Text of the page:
Wearing Red

We know I love fashion and style, but there are things that I don’t entirely understand/support.  One of those things is the cyclical nature of colour trends – one year it’s mustard yellow, the next year we’re all wearing pink.  It seems like nonsense (especially in those years where the colours don’t suit me!), and one of these days I will throw in my day job and focus up on my Campaign for Colour Availability (CCA).  Until then, though, I have to be alert to the possibility of finding, say, a red dress or a blue shirt wherever I can.  One of the strong colour trends that’s been coming through for the past couple of months is this bright, cherry red.


Here I’ve combined a purchase from 2017 with a skirt I’ve owned for over half a decade.  This bright red, button through skirt from Country Road has been a long time summer basic and, with some careful laundering it’s showing no signs of fading!  Red is such a strong colour for summer, but it can be a bit of a nightmare if you’ve been slightly less assiduous with the sunblock than you meant to.  Nobody needs a bright red shirt on top of their bright red skin – but if you’ve built up a bit of a summer glow (perhaps via some fake tan?) then red is great at enhancing the glow in your skin.  Red’s a great option for days where you want to wear minimal make up (although I’ve definitely tried a red lip/red dress matchy-matching thing and loved it).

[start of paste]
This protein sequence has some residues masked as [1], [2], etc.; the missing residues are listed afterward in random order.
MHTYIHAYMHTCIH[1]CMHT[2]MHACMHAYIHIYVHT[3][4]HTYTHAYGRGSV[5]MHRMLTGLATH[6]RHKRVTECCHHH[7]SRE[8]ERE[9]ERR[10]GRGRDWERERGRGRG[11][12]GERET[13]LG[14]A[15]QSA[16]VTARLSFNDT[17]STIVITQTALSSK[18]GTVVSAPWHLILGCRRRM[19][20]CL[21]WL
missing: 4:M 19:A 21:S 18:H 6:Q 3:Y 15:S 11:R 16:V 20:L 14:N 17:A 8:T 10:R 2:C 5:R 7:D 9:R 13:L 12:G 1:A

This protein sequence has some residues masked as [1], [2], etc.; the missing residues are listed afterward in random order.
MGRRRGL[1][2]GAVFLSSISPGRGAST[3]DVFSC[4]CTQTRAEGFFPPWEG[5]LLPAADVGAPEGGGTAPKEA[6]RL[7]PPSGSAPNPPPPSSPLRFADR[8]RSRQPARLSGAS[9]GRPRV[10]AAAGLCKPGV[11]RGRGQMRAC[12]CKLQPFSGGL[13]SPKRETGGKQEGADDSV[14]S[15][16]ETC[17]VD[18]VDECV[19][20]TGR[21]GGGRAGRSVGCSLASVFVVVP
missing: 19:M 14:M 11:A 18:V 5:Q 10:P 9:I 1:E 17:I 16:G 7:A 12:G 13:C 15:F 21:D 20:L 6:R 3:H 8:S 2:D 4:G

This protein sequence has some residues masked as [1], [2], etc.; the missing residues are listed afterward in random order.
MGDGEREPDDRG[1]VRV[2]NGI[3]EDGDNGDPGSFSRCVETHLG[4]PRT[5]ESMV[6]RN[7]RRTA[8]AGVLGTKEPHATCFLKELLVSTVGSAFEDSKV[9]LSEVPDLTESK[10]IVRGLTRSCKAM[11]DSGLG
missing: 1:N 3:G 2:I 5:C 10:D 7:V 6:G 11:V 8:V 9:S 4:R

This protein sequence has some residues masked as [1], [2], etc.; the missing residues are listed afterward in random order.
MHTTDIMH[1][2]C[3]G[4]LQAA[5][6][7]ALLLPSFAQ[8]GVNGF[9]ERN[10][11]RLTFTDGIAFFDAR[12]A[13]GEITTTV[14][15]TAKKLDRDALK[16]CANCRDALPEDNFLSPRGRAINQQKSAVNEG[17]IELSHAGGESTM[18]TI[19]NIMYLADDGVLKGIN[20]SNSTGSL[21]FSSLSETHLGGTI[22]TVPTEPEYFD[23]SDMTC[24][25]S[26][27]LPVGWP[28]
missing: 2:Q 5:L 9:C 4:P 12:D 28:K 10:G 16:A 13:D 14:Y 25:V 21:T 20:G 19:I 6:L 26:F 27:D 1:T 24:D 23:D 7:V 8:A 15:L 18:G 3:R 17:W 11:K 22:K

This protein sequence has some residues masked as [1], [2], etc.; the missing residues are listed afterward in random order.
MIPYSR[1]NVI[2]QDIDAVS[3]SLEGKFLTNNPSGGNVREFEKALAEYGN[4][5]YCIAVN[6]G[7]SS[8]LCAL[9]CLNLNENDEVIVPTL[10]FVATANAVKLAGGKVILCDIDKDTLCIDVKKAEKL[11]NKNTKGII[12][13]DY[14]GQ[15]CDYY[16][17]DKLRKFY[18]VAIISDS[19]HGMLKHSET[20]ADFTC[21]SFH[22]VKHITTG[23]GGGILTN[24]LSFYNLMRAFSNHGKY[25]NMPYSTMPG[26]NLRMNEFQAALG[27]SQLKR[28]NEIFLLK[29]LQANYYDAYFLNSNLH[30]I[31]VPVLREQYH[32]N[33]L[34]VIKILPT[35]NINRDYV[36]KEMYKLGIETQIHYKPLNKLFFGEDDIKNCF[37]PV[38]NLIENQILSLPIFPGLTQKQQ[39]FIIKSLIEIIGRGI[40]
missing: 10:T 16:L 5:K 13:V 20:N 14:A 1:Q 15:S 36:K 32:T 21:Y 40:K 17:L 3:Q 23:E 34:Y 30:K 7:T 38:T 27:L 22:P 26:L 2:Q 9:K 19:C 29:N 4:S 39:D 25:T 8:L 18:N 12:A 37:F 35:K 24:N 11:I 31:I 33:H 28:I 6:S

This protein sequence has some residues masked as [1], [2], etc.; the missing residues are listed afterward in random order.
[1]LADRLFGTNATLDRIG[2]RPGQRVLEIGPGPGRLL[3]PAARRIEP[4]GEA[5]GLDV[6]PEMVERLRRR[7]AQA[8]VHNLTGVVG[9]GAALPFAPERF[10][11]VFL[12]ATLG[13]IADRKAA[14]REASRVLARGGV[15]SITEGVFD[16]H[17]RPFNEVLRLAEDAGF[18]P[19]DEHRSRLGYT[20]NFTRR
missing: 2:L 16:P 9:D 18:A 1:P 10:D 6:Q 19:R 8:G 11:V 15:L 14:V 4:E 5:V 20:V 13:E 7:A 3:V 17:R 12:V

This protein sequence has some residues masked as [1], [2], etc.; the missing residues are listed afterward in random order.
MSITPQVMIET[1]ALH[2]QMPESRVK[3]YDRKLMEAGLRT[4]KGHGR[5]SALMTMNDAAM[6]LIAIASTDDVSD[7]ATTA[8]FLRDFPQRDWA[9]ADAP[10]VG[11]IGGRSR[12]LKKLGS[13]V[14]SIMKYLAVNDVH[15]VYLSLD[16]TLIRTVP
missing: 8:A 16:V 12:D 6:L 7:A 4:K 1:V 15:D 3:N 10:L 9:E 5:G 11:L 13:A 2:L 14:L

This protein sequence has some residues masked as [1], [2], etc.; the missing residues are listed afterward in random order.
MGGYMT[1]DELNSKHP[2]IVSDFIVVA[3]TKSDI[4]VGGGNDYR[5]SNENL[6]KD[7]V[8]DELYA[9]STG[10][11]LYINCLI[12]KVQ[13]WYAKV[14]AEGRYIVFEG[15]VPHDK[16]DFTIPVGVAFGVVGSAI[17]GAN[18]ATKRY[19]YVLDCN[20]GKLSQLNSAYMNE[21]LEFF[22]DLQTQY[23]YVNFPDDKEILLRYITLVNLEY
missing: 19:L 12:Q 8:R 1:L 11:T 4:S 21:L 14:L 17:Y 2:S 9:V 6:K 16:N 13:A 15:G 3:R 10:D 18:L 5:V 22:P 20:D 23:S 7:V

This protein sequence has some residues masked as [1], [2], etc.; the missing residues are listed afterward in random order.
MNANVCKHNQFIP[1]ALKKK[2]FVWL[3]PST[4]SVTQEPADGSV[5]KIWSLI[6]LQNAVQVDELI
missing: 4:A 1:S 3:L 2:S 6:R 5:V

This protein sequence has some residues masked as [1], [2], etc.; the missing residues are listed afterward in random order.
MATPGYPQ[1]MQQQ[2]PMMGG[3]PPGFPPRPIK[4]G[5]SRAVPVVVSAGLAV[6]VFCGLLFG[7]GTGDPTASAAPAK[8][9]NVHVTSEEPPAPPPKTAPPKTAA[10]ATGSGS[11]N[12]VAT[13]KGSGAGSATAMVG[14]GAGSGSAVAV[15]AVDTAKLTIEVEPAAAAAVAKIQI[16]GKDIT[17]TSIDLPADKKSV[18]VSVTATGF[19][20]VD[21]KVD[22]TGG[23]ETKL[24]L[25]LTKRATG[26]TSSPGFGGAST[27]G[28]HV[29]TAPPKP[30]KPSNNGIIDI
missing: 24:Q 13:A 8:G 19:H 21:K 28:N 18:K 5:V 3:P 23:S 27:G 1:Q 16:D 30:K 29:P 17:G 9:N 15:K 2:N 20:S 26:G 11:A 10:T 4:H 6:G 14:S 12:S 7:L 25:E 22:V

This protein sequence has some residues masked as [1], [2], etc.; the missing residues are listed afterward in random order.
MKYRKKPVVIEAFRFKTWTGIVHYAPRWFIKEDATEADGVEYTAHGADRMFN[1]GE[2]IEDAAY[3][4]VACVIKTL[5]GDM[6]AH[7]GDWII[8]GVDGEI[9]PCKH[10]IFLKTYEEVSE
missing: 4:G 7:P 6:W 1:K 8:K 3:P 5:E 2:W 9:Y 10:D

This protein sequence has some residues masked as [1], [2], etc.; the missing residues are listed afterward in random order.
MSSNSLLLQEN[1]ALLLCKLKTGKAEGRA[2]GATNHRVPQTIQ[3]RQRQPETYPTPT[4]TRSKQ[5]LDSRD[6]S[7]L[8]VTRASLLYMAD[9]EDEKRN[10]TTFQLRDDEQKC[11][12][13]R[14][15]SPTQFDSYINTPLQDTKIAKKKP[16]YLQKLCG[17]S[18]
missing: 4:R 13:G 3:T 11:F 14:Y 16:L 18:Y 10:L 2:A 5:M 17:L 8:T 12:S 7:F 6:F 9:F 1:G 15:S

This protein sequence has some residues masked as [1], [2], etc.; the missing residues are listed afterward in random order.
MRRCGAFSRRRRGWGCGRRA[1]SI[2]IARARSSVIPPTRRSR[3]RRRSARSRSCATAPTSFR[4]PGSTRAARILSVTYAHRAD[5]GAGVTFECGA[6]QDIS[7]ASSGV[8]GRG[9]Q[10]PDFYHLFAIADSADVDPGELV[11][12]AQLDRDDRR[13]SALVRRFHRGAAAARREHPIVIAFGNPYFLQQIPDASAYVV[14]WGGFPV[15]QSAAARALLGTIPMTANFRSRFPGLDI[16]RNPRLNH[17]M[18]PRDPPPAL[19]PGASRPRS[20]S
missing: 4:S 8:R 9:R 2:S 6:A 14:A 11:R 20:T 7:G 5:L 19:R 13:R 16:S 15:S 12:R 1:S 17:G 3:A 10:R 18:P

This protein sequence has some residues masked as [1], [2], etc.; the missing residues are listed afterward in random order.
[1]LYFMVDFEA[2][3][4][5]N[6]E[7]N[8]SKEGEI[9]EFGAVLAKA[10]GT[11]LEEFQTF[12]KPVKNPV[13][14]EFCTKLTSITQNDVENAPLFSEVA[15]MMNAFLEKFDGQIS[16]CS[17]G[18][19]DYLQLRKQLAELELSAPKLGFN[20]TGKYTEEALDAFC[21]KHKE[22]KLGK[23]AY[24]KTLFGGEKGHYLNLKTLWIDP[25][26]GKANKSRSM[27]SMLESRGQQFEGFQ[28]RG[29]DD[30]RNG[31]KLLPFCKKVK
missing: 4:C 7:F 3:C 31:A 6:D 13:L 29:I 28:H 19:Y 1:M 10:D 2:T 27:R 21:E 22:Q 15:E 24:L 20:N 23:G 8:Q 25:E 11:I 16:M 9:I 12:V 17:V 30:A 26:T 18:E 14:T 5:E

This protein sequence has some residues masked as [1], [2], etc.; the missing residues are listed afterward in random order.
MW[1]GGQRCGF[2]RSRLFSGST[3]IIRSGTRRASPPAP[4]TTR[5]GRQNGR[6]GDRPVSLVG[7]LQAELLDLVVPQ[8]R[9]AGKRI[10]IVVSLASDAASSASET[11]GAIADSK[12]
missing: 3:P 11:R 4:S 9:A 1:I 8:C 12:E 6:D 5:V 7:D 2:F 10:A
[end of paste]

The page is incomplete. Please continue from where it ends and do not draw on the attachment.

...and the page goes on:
There’s two ways to go with red: full force/head to toe, or combining it with other colours.  I think red can be perceived as a little tricky to coordinate with other colours, but there are lots of excellent combo options.  This shirt is handy because the print introduces the colour mix for me, but I also love to pair red with hot pink, mustard yellow, and soft desert/sandy colours.  Red is a strong colour, and not easily diluted, so it’s ideal to combine with other hyper vivid colours to create a punchy effect.  It’s also a perfect colour for accessories, as anyone who’s worn a black and white dress with a pair of red high heels can tell you!


It’s a sad fact that some colours and fabrics just don’t last as well, so they can be a tough find in the second hand racks – this includes red on a natural fibre.  However, the process of dying fabrics to these vivid shades is hideously polluting – as these coloured rivers attest – so it is, as always, a good idea to hunt out a vintage or second hand option first, if you can.  Once you’ve bought something cherry red, make sure you look after them well.  Red’s also a great trans-seasonal colour, so you’ll get a ton of wear out of your red bits and pieces, if you choose cuts and fabric weights carefully.